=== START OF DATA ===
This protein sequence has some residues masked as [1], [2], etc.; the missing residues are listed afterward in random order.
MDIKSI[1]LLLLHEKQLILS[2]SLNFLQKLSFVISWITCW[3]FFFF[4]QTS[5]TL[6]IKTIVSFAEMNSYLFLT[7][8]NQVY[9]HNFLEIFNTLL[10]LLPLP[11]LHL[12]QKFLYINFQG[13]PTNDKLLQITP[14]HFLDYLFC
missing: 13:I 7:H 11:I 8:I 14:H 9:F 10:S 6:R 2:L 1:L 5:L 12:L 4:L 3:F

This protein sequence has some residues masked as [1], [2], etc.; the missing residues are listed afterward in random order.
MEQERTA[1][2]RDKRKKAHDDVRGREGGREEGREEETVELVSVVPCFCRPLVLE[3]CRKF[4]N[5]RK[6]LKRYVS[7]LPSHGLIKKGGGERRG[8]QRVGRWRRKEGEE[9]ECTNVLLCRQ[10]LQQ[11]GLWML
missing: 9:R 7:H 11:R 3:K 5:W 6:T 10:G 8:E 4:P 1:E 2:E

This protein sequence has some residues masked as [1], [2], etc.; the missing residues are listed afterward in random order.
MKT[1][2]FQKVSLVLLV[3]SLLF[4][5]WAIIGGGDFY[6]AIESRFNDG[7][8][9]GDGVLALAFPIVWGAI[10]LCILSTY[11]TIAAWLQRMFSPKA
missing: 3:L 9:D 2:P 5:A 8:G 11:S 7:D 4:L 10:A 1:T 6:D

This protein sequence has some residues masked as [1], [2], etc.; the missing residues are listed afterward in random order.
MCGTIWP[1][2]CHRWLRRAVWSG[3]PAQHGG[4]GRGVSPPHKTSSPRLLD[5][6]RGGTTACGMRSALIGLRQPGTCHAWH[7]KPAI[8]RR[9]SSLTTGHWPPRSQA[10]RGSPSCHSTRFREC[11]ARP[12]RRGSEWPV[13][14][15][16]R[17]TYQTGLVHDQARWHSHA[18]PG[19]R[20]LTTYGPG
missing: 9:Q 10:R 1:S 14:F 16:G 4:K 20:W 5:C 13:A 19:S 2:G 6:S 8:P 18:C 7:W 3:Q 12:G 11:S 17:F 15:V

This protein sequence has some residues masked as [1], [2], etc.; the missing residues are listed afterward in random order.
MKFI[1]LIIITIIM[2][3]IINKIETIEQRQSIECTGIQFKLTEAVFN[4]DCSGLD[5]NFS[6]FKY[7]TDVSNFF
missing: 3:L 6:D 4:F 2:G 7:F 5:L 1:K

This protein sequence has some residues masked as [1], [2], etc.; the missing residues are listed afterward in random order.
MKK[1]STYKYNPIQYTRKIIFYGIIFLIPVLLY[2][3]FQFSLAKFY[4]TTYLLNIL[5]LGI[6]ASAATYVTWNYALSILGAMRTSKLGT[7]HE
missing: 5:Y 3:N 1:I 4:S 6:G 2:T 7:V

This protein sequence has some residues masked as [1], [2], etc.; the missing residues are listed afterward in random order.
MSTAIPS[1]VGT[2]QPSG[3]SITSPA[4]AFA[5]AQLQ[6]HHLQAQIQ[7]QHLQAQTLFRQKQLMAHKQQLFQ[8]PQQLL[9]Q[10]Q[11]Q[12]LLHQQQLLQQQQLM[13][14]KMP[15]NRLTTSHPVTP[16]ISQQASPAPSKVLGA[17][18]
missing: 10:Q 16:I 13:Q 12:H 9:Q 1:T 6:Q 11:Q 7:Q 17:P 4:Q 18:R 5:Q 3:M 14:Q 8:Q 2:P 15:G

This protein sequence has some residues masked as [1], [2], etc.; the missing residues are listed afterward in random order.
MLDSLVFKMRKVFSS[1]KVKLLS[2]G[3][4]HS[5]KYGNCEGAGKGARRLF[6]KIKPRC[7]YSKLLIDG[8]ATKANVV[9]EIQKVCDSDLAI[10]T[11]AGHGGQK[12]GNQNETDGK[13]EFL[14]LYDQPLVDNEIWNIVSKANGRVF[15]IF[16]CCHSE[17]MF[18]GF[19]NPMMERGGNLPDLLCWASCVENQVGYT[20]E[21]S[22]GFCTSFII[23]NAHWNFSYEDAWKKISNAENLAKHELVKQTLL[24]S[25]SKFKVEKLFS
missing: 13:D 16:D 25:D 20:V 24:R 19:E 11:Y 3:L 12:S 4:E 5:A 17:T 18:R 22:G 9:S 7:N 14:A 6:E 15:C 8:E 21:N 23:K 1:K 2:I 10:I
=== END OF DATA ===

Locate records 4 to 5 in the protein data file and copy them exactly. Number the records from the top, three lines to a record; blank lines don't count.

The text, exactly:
This protein sequence has some residues masked as [1], [2], etc.; the missing residues are listed afterward in random order.
MCGTIWP[1][2]CHRWLRRAVWSG[3]PAQHGG[4]GRGVSPPHKTSSPRLLD[5][6]RGGTTACGMRSALIGLRQPGTCHAWH[7]KPAI[8]RR[9]SSLTTGHWPPRSQA[10]RGSPSCHSTRFREC[11]ARP[12]RRGSEWPV[13][14][15][16]R[17]TYQTGLVHDQARWHSHA[18]PG[19]R[20]LTTYGPG
missing: 9:Q 10:R 1:S 14:F 16:G 4:K 20:W 5:C 13:A 19:S 2:G 6:S 8:P 18:C 7:W 3:Q 12:G 11:S 17:F 15:V

This protein sequence has some residues masked as [1], [2], etc.; the missing residues are listed afterward in random order.
MKFI[1]LIIITIIM[2][3]IINKIETIEQRQSIECTGIQFKLTEAVFN[4]DCSGLD[5]NFS[6]FKY[7]TDVSNFF
missing: 3:L 6:D 4:F 2:G 7:F 5:L 1:K